With the merged "water_ripples" layer hi-lighted in the Layers Palette, apply a distortion filter;
You can play around with the settings, I am going to use the following:

Set the "water_ripples" layer to Multiply 100%
Copy the layer mask from the "dark_parchment" layer below to the "water_ripples" layer which will mask out the dark effect over the land portion of the map. Since I was aware that this effect would be distorted later I included the dark fill to avoid shoreline anomalies during created by the "glass" Filter.


If you would like a portion of some layer effect to show through, you can choose any grayscale tone or gradient and any painting or drawing tool and paint directly onto the mask by clicking on its thumbnail. The darker the shade the more of the layer will be masked.

You should lighten up the land a bit, especially those icy highlands.

Duplicate the "climate_color" layer and move the duplicate just above the "water_ripples" layer.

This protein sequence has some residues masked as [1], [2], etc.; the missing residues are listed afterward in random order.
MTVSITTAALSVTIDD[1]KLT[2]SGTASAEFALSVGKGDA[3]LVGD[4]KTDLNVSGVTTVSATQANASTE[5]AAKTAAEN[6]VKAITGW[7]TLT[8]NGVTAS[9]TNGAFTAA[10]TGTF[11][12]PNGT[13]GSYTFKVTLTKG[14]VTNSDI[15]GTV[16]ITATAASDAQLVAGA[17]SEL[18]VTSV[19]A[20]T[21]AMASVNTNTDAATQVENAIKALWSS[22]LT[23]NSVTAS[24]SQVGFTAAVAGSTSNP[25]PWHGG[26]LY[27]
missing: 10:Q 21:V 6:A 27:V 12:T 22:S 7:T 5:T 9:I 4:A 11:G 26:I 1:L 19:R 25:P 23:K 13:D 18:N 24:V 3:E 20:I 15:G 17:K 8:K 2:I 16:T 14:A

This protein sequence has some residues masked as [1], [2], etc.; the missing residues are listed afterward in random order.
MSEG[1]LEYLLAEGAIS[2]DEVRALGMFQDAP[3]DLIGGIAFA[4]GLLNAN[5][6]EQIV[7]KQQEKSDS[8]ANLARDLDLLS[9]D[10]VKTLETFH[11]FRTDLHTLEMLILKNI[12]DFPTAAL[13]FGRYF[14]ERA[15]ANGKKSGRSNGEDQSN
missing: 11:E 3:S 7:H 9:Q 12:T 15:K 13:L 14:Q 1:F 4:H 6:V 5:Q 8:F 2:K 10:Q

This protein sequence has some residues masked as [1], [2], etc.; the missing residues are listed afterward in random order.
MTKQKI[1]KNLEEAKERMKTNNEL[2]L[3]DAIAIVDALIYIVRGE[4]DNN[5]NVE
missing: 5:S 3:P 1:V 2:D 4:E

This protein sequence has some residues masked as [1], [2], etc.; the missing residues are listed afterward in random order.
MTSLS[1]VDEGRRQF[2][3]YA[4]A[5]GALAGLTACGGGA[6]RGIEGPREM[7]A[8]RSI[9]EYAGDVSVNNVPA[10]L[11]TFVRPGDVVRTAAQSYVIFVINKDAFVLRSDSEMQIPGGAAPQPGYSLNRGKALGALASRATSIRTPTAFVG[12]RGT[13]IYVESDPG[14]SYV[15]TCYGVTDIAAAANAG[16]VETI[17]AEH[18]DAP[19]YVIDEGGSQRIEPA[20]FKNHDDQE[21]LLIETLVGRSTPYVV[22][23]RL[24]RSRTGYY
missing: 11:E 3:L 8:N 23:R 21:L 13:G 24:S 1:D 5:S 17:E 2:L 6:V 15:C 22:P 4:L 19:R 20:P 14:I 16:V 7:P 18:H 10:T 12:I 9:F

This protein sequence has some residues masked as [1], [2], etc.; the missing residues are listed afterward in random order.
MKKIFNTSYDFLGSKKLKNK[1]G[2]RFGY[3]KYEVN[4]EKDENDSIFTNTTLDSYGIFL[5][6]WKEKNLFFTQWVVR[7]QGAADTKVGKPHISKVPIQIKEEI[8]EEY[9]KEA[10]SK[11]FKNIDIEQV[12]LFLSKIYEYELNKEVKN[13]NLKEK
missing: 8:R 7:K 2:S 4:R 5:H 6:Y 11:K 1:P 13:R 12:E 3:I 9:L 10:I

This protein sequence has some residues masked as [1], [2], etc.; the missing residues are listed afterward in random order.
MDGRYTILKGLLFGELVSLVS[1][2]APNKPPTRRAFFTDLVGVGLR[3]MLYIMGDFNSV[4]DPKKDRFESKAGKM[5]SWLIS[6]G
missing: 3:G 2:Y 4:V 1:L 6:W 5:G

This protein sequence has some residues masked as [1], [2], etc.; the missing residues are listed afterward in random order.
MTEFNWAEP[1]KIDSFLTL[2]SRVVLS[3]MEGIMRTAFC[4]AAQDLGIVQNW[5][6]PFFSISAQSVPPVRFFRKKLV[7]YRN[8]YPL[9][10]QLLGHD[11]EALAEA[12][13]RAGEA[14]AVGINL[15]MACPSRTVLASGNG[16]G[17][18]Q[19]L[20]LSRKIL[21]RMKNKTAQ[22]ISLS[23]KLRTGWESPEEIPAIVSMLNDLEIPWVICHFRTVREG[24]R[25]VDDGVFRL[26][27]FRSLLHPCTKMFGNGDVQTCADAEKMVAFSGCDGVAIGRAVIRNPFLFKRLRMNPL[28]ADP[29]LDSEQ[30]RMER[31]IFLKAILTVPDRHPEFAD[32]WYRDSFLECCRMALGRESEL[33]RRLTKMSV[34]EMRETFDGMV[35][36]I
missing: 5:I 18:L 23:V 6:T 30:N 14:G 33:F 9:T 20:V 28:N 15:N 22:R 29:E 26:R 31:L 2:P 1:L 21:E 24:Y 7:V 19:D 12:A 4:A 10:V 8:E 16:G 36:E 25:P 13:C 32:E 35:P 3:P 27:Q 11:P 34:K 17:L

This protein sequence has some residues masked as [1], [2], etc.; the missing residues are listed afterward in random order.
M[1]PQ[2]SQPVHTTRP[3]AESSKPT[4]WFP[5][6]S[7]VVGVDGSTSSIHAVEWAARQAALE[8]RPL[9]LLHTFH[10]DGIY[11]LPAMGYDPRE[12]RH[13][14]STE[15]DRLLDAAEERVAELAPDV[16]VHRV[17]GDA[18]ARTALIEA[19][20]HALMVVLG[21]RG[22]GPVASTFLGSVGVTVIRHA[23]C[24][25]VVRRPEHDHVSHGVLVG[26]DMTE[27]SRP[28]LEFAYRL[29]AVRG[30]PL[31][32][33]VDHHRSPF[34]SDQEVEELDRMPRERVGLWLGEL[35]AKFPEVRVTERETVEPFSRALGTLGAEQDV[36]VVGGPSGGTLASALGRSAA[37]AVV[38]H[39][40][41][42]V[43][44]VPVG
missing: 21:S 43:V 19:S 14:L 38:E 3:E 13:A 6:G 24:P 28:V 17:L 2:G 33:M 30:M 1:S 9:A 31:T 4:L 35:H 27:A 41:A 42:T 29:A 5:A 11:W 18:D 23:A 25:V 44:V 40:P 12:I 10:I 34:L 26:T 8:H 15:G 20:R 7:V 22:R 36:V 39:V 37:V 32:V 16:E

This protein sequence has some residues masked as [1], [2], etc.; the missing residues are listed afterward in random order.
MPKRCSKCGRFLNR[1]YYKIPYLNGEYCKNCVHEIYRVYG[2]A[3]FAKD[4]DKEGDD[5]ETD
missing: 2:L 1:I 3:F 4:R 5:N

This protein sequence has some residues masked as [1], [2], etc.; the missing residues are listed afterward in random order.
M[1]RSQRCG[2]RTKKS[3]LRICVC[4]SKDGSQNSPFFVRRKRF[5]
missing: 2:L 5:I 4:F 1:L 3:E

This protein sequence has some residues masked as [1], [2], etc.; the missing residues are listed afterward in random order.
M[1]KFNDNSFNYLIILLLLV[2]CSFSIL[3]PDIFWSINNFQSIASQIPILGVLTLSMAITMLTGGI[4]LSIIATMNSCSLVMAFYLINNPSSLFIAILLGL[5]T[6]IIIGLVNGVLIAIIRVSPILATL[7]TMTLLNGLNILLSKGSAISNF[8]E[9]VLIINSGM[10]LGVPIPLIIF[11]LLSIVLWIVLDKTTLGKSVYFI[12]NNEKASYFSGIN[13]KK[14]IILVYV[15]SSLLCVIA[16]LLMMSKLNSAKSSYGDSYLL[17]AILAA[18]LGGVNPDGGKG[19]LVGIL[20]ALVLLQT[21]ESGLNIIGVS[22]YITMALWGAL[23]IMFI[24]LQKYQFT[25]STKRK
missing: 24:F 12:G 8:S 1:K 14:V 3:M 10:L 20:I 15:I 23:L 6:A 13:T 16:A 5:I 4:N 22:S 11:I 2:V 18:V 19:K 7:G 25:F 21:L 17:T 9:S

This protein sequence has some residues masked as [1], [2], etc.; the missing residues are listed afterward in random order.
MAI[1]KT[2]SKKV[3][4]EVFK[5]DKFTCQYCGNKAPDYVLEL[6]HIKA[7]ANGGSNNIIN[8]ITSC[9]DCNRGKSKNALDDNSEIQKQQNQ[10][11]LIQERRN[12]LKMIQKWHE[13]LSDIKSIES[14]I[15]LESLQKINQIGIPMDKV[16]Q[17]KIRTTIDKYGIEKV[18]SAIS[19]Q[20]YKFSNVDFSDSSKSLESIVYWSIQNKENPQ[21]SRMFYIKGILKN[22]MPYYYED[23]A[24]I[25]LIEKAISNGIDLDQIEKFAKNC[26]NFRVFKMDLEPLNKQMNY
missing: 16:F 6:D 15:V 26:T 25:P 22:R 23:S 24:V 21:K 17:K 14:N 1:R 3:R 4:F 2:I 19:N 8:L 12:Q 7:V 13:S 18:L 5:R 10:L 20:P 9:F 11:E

Set this "climate_color" layer to Screen 100%
Copy the layer mask from the "white_shader" layer above to this layer.

I still don't think our frozen areas are white enough.

Duplicate the upper-most "climate-color" layer and set it to Screen 60%.
Since this is making everything to light you'll want to give it a mask.
Start by copying a mask that covers the sea, either of the "white_shader" layer masks will do.

This is better, but I want at least some of our mountain detail to show through after all of that work you did in Wilbur.

Click on the mask thumbnail that you just copied over.
Choose the Paint Brush tool and select a large feathered brush set on a low opacity, like so:

Now you selectively paint where you want some of our mountain detail to show through instead of being so blown-out.
You still want it to look white and icy, but even ice has shadows so try and accentuate the side of the land that is already shaded. When you select the mask thumbnail Photoshop has a habit of switching to the default black and white so be sure you're using black to paint as you are masking this layer not exposing it more.